“Bottom line: You need to check the back of the quilt, too, especially if you are spraying hard!”
April 16, 2001
Jane S. writes:
“I’ve heard some horror stories, but I’ve used
water-soluble markers with no problems on all three wedding gowns that I made for my daughters.
“One gown skirt was marked all the way around with feather markings. I just laid the skirt in the tub on a white sheet and cold to lukewarm water, then spun it out in my washer with no problems.
“It has since been washed in my washer on gentle and looks as good as the day it was finished. So just follow directions and test a piece of fabric first.”
April 23, 2001
Ami Simms writes:
“The blue ‘spit pens’ contain a chemical that reacts with some laundry products containing more than 3% sodium hydroxide or more than 5% sodium carbonate. It will make the marks turn brown. (I’m not so smart; I got this from the back of the package.)
“If memory serves (and it doesn’t always), sodium carbonate is used with Procion dyes – dense soda ash – so one might have the same problem with hand-dyed fabrics that have not been pre-washed. Be that as it may, here’s what I do when I use these pens (and they are delightful when used properly).
“1. Pre-wash all fabric and give them a double rinse to make sure any detergent residue (that might have the above chemicals in them) is removed.
“2. Make a test sample. Use the pen on every piece of fabric you intend to use in your quilt.
“3. When removing the blue ink do not use a plant mister. Instead, fill up your washing machine with tepid (room temperature) or cold water, toss the quilt in, leave the lid up (so it won’t agitate), and let the quilt soak for several hours. Go see a movie.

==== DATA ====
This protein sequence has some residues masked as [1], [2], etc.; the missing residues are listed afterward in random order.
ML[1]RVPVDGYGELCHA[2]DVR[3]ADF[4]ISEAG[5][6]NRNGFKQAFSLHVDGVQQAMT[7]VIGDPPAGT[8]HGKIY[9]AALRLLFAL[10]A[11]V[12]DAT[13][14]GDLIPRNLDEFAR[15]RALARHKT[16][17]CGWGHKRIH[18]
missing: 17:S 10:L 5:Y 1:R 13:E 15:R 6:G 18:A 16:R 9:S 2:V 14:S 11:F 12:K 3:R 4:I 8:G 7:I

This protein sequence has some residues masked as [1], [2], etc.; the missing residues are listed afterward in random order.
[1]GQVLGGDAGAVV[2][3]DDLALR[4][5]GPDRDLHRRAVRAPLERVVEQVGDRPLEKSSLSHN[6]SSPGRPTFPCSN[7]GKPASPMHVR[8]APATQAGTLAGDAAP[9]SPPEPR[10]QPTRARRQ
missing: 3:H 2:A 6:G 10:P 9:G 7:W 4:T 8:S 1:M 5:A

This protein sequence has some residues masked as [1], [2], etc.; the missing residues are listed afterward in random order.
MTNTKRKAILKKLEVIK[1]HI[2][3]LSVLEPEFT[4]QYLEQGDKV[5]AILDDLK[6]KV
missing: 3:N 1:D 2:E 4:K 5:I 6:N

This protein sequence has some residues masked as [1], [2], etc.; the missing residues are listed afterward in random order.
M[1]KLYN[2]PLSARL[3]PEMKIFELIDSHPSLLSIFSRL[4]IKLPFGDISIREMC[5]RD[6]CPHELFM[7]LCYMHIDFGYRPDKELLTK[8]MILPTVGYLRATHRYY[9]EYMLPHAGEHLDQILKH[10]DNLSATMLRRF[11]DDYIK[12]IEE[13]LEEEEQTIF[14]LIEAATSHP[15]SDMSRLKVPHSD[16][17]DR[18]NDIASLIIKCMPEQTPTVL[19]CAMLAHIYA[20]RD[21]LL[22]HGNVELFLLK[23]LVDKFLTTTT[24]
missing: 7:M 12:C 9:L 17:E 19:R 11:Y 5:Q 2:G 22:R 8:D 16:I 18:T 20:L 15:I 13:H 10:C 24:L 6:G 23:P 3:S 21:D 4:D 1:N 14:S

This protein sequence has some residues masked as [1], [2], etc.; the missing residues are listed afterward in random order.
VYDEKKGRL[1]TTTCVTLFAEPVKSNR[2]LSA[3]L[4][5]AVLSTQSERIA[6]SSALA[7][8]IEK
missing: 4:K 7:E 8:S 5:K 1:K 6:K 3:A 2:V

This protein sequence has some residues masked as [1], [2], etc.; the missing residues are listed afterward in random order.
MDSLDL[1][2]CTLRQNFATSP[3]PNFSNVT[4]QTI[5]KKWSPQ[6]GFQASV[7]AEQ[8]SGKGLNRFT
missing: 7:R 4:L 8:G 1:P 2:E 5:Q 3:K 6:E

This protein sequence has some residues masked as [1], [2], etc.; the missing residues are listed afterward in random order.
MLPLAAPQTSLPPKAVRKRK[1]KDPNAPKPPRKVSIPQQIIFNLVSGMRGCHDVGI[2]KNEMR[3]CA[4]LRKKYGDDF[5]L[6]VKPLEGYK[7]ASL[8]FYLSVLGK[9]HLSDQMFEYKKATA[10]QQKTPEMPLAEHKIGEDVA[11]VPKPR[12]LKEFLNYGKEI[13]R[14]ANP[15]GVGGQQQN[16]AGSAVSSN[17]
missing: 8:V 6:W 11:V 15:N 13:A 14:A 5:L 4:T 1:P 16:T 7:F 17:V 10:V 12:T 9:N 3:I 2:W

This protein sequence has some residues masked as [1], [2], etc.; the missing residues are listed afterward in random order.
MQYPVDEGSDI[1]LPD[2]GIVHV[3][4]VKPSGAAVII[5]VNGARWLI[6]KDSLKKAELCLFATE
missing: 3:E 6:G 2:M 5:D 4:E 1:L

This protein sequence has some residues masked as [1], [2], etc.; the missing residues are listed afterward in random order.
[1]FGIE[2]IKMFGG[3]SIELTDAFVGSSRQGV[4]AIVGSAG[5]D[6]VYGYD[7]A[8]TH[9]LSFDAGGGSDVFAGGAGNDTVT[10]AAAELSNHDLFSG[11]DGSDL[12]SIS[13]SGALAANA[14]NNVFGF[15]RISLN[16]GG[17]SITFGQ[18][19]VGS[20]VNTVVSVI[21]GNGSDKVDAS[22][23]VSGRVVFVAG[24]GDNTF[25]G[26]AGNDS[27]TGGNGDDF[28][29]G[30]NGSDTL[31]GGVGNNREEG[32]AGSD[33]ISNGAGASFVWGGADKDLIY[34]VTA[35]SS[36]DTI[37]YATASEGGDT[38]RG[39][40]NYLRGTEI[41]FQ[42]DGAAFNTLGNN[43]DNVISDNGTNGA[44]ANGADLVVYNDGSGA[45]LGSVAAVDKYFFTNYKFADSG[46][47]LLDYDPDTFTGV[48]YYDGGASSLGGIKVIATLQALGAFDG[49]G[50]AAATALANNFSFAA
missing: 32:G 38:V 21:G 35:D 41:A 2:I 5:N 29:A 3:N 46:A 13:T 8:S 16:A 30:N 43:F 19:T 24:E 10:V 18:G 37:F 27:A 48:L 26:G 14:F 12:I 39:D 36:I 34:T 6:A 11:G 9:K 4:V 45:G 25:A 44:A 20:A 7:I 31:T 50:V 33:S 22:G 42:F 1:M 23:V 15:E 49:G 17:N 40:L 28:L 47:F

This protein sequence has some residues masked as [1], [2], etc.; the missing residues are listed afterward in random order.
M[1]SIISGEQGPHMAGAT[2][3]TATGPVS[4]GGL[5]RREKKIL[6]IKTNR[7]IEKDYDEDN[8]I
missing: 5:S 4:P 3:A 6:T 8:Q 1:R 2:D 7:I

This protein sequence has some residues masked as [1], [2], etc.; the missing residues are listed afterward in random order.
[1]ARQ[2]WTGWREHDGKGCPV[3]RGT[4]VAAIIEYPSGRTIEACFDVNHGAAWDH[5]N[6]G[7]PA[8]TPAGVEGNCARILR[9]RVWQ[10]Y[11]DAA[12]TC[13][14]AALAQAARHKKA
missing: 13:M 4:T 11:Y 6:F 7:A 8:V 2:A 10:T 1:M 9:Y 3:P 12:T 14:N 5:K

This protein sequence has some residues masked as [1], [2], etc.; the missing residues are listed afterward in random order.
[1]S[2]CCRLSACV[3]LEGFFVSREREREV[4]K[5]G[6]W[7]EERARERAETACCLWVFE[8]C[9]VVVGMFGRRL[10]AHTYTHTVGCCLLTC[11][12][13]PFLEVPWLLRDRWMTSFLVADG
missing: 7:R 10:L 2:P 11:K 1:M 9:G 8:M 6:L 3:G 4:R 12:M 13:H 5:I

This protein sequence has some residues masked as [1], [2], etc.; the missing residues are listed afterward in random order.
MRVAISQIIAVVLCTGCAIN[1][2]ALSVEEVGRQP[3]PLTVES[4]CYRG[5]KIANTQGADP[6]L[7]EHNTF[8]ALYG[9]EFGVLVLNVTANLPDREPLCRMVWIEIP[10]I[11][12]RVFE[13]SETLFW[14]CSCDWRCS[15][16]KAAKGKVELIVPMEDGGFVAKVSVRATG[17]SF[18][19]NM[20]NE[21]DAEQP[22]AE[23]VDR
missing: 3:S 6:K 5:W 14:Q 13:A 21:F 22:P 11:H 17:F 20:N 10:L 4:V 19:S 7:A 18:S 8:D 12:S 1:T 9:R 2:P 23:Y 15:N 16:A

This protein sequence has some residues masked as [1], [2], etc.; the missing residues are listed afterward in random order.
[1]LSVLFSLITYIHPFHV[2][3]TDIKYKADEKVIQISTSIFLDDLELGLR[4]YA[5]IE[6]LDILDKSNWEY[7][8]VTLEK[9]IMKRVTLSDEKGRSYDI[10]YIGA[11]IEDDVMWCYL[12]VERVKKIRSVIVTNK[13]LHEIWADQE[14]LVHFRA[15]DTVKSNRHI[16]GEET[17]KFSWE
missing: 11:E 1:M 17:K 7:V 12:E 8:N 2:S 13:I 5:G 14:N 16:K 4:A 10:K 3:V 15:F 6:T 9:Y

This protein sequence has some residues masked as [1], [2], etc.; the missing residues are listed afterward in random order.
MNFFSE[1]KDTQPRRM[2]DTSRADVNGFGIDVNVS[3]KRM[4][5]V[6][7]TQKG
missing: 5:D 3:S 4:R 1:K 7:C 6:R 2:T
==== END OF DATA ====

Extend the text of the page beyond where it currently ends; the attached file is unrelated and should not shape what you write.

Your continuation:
“4. Drain the water and, if you need to wash the quilt, re-fill the washer with clean water and a mild soap like Mountain Mist Ensure (not the vitamin suppliment) or Orvis (you don’t need to buy a horse to go along with it) and soak the quilt. Swish the water if you must, but don’t agitate. That’s too rough a treatment for a hand-made quilt.
“5. Pop the quilt in the dryer for 10 minutes on Low, then hang it up to dry. The heat should remove any wrinkles without shrinking the batting — if you happen to be using cotton batting.”
April 24, 2001
Mary V. writes:
“I found the blue washable marker did not fully disappear after I brushed the marks with cold water. There were rings around the area where the pen was used. I had to wash the article completely in cold water to get the rings out.”
June 6, 2001
A Quilter’s Review reader writes:
Thanks so much for all these great tips on washable markers. I am using one right now. It was worth taking a break from it to get online.
July 11, 2001
Audrey Y. writes:
I keep a damp paper towel nearby and as soon as I finish quilting a section, I dab at the blue marks until they disappear. Works for me!
July 14, 2001
Jan L. writes:
When I’m using the blue markers, which I love but used to make me very nervous, I keep a small bowl of water nearby and use a small, soft watercolor brush to go over the lines. Got this tip from a magazine recently. It works great!